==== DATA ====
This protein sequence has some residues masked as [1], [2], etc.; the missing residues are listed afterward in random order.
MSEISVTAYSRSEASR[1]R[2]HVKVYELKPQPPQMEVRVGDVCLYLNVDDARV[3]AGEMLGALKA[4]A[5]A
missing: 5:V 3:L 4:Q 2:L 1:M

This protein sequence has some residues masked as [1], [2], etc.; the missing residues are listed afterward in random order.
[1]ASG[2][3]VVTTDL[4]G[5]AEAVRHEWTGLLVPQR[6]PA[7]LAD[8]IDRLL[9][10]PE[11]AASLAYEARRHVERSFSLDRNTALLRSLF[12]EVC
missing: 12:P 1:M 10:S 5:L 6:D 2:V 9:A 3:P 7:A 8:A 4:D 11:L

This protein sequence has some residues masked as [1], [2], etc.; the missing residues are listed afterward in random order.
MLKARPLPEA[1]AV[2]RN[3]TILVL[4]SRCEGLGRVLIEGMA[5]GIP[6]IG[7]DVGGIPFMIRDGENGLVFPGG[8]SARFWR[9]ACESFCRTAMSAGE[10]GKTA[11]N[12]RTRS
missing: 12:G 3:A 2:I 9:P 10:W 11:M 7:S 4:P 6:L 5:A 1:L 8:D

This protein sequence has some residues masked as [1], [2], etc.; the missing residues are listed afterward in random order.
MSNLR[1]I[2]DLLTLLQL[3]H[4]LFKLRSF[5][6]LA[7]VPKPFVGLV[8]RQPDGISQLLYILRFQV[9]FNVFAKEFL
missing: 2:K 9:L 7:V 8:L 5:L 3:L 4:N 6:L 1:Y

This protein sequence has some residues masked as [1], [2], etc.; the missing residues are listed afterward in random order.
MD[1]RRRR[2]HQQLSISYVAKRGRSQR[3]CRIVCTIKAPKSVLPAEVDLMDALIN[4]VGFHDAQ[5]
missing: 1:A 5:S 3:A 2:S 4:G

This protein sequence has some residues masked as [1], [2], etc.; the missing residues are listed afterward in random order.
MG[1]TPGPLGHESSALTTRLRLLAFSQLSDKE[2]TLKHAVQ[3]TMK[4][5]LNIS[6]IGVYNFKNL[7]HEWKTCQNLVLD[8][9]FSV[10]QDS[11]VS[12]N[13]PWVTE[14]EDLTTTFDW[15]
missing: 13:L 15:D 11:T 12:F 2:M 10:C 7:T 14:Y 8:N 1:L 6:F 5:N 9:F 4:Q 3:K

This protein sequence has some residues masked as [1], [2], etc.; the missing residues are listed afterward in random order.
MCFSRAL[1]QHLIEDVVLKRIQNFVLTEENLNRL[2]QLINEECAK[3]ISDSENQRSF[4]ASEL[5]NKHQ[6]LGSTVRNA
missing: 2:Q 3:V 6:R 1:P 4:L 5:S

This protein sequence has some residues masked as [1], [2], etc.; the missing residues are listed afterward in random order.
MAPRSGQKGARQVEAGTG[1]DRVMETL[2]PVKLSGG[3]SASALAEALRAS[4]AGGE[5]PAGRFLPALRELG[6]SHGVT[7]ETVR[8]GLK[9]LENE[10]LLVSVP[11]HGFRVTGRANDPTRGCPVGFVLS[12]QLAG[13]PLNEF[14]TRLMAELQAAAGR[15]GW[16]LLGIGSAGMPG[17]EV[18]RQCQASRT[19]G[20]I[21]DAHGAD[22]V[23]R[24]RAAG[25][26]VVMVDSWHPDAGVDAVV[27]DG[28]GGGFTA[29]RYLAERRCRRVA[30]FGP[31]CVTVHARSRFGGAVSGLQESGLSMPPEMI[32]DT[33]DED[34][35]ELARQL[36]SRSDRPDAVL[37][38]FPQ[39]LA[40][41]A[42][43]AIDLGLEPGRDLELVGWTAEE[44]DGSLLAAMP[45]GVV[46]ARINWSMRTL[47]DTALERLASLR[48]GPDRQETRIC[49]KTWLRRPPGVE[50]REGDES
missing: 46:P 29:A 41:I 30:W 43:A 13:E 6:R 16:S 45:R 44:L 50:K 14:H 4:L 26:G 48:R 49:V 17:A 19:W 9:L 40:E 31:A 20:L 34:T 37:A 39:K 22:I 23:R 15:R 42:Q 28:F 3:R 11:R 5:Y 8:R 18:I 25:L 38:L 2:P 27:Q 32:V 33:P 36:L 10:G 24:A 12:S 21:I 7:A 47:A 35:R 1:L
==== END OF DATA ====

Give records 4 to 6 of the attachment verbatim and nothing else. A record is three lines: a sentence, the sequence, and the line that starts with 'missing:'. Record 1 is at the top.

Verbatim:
This protein sequence has some residues masked as [1], [2], etc.; the missing residues are listed afterward in random order.
MSNLR[1]I[2]DLLTLLQL[3]H[4]LFKLRSF[5][6]LA[7]VPKPFVGLV[8]RQPDGISQLLYILRFQV[9]FNVFAKEFL
missing: 2:K 9:L 7:V 8:L 5:L 3:L 4:N 6:L 1:Y

This protein sequence has some residues masked as [1], [2], etc.; the missing residues are listed afterward in random order.
MD[1]RRRR[2]HQQLSISYVAKRGRSQR[3]CRIVCTIKAPKSVLPAEVDLMDALIN[4]VGFHDAQ[5]
missing: 1:A 5:S 3:A 2:S 4:G

This protein sequence has some residues masked as [1], [2], etc.; the missing residues are listed afterward in random order.
MG[1]TPGPLGHESSALTTRLRLLAFSQLSDKE[2]TLKHAVQ[3]TMK[4][5]LNIS[6]IGVYNFKNL[7]HEWKTCQNLVLD[8][9]FSV[10]QDS[11]VS[12]N[13]PWVTE[14]EDLTTTFDW[15]
missing: 13:L 15:D 11:T 12:F 2:M 10:C 7:T 14:Y 8:N 1:L 6:F 5:N 9:F 4:Q 3:K